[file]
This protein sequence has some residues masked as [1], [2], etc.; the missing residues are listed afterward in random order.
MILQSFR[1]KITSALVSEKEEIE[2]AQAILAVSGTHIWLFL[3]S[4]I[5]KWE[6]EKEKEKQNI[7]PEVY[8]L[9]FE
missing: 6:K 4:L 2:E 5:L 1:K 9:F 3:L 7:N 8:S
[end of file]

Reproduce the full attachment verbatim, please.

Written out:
This protein sequence has some residues masked as [1], [2], etc.; the missing residues are listed afterward in random order.
MILQSFR[1]KITSALVSEKEEIE[2]AQAILAVSGTHIWLFL[3]S[4]I[5]KWE[6]EKEKEKQNI[7]PEVY[8]L[9]FE
missing: 6:K 4:L 2:E 5:L 1:K 9:F 3:L 7:N 8:S